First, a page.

Follow up on the UNC FLO students and Smithfield

I was very interested to see if I could find any more news regarding my previous post about the UNC students that were trying to get alternatives to Smithfield products in their dining halls, as I was too busy to research it yesterday.

I did find an excellent article; here's the real highlight for me:

Grass-fed burgers are now served in the Carolina Kitchen kiosk in Lenoir Dining Hall. At $3.99 for a quarter-pound burger, the grass-fed option is a dollar more than a conventional burger—yet, it outsold its conventional counterpart in its first month.

"People pay more if they think that value is there. The health benefits outweigh the price issue," says Skip Herrod, UNC's food service director. He handed out samples at UNC's Focus the Nation event on Jan. 31.

Rich in flavor and moist without a fatty taste, the beef was a hit among samplers.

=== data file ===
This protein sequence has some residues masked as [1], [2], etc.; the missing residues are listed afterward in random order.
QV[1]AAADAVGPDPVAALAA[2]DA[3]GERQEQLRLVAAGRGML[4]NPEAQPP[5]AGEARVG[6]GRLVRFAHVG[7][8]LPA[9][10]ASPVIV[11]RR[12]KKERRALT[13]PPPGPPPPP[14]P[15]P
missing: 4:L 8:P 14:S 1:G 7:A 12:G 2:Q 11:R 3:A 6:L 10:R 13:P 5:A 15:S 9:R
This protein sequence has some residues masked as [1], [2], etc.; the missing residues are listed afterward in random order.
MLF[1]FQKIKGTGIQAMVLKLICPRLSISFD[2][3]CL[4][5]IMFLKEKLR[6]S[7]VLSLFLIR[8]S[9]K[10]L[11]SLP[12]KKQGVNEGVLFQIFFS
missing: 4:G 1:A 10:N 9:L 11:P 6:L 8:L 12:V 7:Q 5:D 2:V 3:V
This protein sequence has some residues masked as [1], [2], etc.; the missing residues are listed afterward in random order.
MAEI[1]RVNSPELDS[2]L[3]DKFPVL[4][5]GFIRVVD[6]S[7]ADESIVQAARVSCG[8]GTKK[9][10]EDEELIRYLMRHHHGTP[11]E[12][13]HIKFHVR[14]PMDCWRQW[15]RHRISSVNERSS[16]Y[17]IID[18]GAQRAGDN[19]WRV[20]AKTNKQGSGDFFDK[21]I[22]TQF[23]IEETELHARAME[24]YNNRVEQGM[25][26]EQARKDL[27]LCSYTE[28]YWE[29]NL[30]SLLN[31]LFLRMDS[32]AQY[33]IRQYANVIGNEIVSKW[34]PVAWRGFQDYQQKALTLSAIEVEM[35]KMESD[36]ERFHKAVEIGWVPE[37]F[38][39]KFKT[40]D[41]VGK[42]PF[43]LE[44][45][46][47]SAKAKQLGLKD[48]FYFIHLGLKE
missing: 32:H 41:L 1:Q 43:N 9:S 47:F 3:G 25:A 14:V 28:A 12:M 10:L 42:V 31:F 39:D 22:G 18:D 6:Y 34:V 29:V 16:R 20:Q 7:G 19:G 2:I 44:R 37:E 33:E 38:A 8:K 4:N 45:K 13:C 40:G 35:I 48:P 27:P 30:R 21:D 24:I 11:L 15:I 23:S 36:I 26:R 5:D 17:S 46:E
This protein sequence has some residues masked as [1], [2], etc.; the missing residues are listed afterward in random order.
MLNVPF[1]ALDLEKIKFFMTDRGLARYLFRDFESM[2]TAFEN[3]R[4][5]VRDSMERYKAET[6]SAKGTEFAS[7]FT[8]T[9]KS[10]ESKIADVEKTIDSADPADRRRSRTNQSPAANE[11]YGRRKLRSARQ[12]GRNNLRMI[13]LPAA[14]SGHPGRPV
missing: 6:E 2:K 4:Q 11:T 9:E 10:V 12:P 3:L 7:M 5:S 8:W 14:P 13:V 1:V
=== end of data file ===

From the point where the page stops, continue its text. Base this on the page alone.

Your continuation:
I really encourage you to read the whole article, there's also a lot of great news coming out of Duke University:

In addition to providing nutritious food, the program supports a thriving local community as well as greatly reduces food miles, resulting in decreased global warming, air pollution, water contamination, traffic congestion and the need for oil. Bon Appetit purchases 16.5 percent of its food from local farmers, and Duke chefs create menus based on seasonality to capitalize on the availability of local products.


Monday, October 20, 2008

Students smack down Smithfield

Sometimes I find the most fascinating stories completely by accident. I'm not even sure how I found this; I think I was searching for data on the number of hog CAFO operations that call North Carolina home.

Anyway - this is old news from back in March of this year. I hadn't even started blogging about food yet, and come to think of it, that was before I read Fast Food Nation and Omnivore's Dilemma, so it probably wouldn't have even sparked my interest.